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4 Answers

Can a CFI provide flight instruction in an Experimental aircraft at no charge?

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4 Answers

  1. Mark Kolber on Sep 07, 2014

    Yes. The prohibitions in 91.319 specifically involve compensation.

    In addition, while FAR 91.319 appears to prohibit flight training for compensation in experimentals after 2010, the related FAA Order (which was last amended in 2011) says that the limitation applies to the cost applicable to the aircraft, not compensation for instruction in it. Interesting and I don’t have an opinion at this point on the dichotomy.

    (BTW, an instructor in Hickory, NC was recently issued a LODA under 91.319(h) to receive compensation for training in a Bearhawk)

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  2. Kris Kortokrax on Sep 07, 2014

    The aircraft referred in 91.319(e) (built before January 31, 2010) are the “fat ultralights” that were used for instruction under an exemption which has since expired.

    The LODAs are discussed in Order 8900.1, Volume 3, Chapter 11, Section 1. The instruction allowed is quite limited. Instruction toward any certificate higher than a Sport pilot certificate may only be conducted in a gyroplane.

    LODAs for instruction toward a Sport pilot certificate will only be issued if there is no SLSA (non-experimental) aircraft in the district. There is a list of SLSA on the FAA website. It lists 168 different aircraft. The odds of finding an FAA district where there are no SLSA available for instruction are slim.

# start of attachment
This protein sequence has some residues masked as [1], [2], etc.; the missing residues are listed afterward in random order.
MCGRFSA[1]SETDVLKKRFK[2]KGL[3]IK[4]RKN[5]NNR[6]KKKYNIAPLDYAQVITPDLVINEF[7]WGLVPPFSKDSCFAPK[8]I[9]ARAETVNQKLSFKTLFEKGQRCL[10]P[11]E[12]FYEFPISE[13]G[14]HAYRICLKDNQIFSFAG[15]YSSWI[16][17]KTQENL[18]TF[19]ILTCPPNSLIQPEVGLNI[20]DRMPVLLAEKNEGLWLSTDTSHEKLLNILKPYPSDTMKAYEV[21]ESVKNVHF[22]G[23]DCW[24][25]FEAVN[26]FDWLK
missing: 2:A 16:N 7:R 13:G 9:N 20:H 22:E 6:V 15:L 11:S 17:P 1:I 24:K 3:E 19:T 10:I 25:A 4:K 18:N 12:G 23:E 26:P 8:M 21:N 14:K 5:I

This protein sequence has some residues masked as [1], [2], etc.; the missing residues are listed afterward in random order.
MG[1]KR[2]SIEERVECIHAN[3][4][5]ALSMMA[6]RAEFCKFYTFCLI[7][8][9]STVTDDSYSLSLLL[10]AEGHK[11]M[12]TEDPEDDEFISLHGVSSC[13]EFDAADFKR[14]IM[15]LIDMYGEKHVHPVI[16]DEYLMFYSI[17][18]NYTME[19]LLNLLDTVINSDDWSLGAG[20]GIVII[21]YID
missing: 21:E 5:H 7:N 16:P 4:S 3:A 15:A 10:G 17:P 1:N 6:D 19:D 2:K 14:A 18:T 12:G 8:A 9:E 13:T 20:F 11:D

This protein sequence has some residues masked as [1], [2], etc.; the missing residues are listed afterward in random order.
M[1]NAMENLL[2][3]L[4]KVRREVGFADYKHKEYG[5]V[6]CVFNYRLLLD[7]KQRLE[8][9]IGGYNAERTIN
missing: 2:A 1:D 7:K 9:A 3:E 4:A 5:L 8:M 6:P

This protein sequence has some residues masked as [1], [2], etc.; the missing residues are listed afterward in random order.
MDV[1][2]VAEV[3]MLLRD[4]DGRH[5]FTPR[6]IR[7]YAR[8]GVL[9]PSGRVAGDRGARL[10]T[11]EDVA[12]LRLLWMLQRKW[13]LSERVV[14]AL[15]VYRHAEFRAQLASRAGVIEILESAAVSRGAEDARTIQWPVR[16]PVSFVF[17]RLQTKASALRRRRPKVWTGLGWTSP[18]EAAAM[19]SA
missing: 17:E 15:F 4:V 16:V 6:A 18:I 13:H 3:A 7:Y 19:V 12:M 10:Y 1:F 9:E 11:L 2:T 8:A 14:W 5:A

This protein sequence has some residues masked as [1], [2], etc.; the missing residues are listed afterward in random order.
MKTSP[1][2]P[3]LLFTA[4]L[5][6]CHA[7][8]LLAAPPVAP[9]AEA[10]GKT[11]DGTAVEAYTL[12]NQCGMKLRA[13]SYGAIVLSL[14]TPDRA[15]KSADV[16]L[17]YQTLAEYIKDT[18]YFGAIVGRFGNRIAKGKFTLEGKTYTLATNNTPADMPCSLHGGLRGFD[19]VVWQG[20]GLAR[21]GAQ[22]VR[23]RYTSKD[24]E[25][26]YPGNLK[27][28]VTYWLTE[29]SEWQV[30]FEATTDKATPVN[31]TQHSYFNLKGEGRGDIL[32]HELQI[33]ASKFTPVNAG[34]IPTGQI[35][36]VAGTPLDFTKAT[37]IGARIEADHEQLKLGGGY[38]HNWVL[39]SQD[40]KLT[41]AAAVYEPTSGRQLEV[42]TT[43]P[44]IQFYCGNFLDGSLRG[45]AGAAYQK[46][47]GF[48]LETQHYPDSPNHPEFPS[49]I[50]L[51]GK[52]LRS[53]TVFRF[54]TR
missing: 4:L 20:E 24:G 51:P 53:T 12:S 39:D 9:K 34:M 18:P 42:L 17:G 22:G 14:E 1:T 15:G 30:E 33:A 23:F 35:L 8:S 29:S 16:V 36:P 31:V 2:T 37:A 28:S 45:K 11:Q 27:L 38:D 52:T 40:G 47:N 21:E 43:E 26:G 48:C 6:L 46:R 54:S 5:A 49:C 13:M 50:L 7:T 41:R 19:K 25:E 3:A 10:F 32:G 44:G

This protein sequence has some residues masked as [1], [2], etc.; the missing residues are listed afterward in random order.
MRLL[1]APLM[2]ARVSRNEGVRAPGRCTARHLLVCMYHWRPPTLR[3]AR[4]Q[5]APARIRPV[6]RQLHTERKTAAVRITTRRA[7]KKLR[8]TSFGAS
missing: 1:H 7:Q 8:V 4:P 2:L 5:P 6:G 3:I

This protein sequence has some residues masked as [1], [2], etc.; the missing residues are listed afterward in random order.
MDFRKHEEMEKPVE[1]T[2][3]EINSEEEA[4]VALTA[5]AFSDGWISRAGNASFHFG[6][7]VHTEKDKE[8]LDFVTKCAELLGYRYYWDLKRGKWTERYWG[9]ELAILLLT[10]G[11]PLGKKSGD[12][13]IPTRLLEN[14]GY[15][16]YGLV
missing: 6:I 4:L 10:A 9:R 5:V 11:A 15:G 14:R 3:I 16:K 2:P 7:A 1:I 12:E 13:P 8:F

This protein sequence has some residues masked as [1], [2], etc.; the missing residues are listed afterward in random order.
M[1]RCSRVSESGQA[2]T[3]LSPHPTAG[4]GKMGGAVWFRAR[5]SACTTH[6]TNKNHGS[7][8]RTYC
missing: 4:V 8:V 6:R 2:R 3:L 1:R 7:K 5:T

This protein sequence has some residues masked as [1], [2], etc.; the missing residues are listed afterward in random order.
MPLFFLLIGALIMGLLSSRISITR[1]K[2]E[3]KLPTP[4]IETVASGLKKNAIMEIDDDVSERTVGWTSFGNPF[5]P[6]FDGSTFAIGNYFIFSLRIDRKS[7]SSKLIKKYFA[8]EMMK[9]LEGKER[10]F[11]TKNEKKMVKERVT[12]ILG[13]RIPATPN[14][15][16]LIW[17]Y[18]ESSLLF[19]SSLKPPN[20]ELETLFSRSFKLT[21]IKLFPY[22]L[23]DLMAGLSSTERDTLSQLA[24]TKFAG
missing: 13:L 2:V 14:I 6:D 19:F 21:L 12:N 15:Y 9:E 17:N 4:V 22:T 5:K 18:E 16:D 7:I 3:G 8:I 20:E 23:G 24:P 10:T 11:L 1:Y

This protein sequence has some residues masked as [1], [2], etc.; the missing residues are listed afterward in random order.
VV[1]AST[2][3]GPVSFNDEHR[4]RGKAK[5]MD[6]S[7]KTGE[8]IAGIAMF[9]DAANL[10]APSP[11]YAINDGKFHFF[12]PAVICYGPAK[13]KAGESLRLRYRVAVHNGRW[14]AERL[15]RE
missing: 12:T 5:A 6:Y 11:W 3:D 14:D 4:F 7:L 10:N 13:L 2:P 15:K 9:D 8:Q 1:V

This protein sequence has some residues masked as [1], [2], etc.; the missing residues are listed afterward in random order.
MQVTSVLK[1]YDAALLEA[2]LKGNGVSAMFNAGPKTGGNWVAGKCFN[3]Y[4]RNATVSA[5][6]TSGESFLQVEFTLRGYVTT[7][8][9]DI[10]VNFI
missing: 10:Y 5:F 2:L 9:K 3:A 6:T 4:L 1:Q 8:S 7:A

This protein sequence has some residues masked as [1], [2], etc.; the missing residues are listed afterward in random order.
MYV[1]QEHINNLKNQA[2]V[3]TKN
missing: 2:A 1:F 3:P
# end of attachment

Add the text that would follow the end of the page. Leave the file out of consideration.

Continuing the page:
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  3. Mark Kolber on Sep 08, 2014

    Thanks Kris. That clears up the discrepancy. To answer the question directly, yes, a CFI is permitted to provide flight instruction in an Experimental aircraft at no charge. A CFI is also permitted to charge to instruct a pilot in the pilot’s experimental (I’ve given a flight review in one).

    The problem comes in when the CFI gives the instruction in the CFI’s experimental. That’s essentially where the LODA is required for experimentals and which the LODA issued to the CFI in Hickory addresses.

    The SLSA issue aside, the LODAs themselves tend to be limited. For example, the Bearhawk LODA is, to simplify, limited to transition training to familiarize the pilot with the type’s general flight characteristics and not for such things as training for a certificate or for, in the Bearhawk’s case, a tailwheel endorsement. It also requires the CFI to follow a set syllabus which was approved in the LODA.

    The FAA Order both Kris and I are referring to is here: Use of Aircraft Issued Experimental Certificates in Flight Training for Compensation or Hire

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  4. Jared Yates on Oct 11, 2014

    I’m the Bearhawk instructor that Mark mentions. As he says, the authorization is very limited and is really intended only to provide type-specific transition training to an already current and qualified tailwheel pilot. If you’d like to read the exact wording of the authorization, I have it here: http://bearhawktraining.com/loda.pdf

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